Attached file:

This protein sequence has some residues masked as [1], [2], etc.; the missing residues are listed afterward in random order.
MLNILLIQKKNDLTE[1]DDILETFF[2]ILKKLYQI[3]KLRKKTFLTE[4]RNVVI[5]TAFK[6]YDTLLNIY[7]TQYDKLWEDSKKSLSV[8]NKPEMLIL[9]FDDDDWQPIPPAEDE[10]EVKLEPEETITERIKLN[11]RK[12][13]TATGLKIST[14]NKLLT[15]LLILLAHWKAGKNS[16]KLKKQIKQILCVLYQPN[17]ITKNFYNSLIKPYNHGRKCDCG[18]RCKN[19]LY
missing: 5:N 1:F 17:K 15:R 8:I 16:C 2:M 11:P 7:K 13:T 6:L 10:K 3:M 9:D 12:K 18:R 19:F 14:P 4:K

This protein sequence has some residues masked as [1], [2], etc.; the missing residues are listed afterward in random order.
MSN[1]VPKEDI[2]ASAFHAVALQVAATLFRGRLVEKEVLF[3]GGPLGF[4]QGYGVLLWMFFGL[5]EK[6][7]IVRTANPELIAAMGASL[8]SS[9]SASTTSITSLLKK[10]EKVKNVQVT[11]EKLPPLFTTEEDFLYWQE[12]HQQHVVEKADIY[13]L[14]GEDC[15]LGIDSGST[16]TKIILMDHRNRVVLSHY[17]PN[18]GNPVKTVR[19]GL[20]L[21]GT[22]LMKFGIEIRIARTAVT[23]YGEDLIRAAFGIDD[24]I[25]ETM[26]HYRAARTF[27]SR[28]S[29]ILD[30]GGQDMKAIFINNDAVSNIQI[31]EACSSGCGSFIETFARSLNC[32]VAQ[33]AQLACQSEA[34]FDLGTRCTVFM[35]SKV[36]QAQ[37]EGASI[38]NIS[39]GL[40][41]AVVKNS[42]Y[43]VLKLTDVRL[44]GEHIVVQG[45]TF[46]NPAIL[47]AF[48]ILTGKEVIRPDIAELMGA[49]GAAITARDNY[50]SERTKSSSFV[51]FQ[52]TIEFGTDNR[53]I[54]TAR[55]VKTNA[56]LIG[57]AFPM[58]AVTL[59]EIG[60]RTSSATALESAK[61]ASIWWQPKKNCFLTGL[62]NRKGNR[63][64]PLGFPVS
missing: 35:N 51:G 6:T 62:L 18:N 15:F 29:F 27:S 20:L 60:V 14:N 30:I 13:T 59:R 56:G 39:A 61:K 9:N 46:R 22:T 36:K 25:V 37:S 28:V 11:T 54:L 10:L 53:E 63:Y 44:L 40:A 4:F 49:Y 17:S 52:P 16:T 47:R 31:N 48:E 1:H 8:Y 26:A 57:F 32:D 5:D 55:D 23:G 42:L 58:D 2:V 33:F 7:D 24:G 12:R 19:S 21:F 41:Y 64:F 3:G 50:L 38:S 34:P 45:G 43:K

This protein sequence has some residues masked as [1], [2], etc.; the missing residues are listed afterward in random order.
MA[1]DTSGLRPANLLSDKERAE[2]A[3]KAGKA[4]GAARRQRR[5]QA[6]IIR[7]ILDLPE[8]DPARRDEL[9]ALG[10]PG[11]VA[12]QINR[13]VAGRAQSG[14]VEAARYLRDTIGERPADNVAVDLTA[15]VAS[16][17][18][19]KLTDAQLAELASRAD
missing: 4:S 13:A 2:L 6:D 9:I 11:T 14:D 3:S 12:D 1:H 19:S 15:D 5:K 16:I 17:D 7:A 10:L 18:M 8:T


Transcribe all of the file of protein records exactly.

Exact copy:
This protein sequence has some residues masked as [1], [2], etc.; the missing residues are listed afterward in random order.
MLNILLIQKKNDLTE[1]DDILETFF[2]ILKKLYQI[3]KLRKKTFLTE[4]RNVVI[5]TAFK[6]YDTLLNIY[7]TQYDKLWEDSKKSLSV[8]NKPEMLIL[9]FDDDDWQPIPPAEDE[10]EVKLEPEETITERIKLN[11]RK[12][13]TATGLKIST[14]NKLLT[15]LLILLAHWKAGKNS[16]KLKKQIKQILCVLYQPN[17]ITKNFYNSLIKPYNHGRKCDCG[18]RCKN[19]LY
missing: 5:N 1:F 17:K 15:R 8:I 16:C 2:M 11:P 7:K 13:T 6:L 10:K 3:M 9:D 12:K 18:R 19:F 14:P 4:K

This protein sequence has some residues masked as [1], [2], etc.; the missing residues are listed afterward in random order.
MSN[1]VPKEDI[2]ASAFHAVALQVAATLFRGRLVEKEVLF[3]GGPLGF[4]QGYGVLLWMFFGL[5]EK[6][7]IVRTANPELIAAMGASL[8]SS[9]SASTTSITSLLKK[10]EKVKNVQVT[11]EKLPPLFTTEEDFLYWQE[12]HQQHVVEKADIY[13]L[14]GEDC[15]LGIDSGST[16]TKIILMDHRNRVVLSHY[17]PN[18]GNPVKTVR[19]GL[20]L[21]GT[22]LMKFGIEIRIARTAVT[23]YGEDLIRAAFGIDD[24]I[25]ETM[26]HYRAARTF[27]SR[28]S[29]ILD[30]GGQDMKAIFINNDAVSNIQI[31]EACSSGCGSFIETFARSLNC[32]VAQ[33]AQLACQSEA[34]FDLGTRCTVFM[35]SKV[36]QAQ[37]EGASI[38]NIS[39]GL[40][41]AVVKNS[42]Y[43]VLKLTDVRL[44]GEHIVVQG[45]TF[46]NPAIL[47]AF[48]ILTGKEVIRPDIAELMGA[49]GAAITARDNY[50]SERTKSSSFV[51]FQ[52]TIEFGTDNR[53]I[54]TAR[55]VKTNA[56]LIG[57]AFPM[58]AVTL[59]EIG[60]RTSSATALESAK[61]ASIWWQPKKNCFLTGL[62]NRKGNR[63][64]PLGFPVS
missing: 35:N 51:G 6:T 62:L 18:N 15:F 29:F 27:S 20:L 60:V 14:N 30:I 13:T 59:R 56:G 39:A 61:K 9:N 46:R 22:T 36:K 25:V 37:S 28:V 11:T 54:L 10:L 53:E 63:Y 44:L 40:A 4:F 49:Y 17:S 52:P 16:T 47:R 31:N 48:E 1:H 8:Y 26:A 57:F 32:D 5:D 55:D 23:G 42:L 58:D 2:V 33:F 7:D 24:G 12:R 19:S 21:F 41:Y 64:F 3:G 50:L 38:S 34:P 45:G 43:K

This protein sequence has some residues masked as [1], [2], etc.; the missing residues are listed afterward in random order.
MA[1]DTSGLRPANLLSDKERAE[2]A[3]KAGKA[4]GAARRQRR[5]QA[6]IIR[7]ILDLPE[8]DPARRDEL[9]ALG[10]PG[11]VA[12]QINR[13]VAGRAQSG[14]VEAARYLRDTIGERPADNVAVDLTA[15]VAS[16][17][18][19]KLTDAQLAELASRAD
missing: 4:S 13:A 2:L 6:D 9:I 11:T 14:D 3:S 12:D 1:H 19:S 15:D 5:K 16:I 17:D 7:A 10:L 18:M 8:T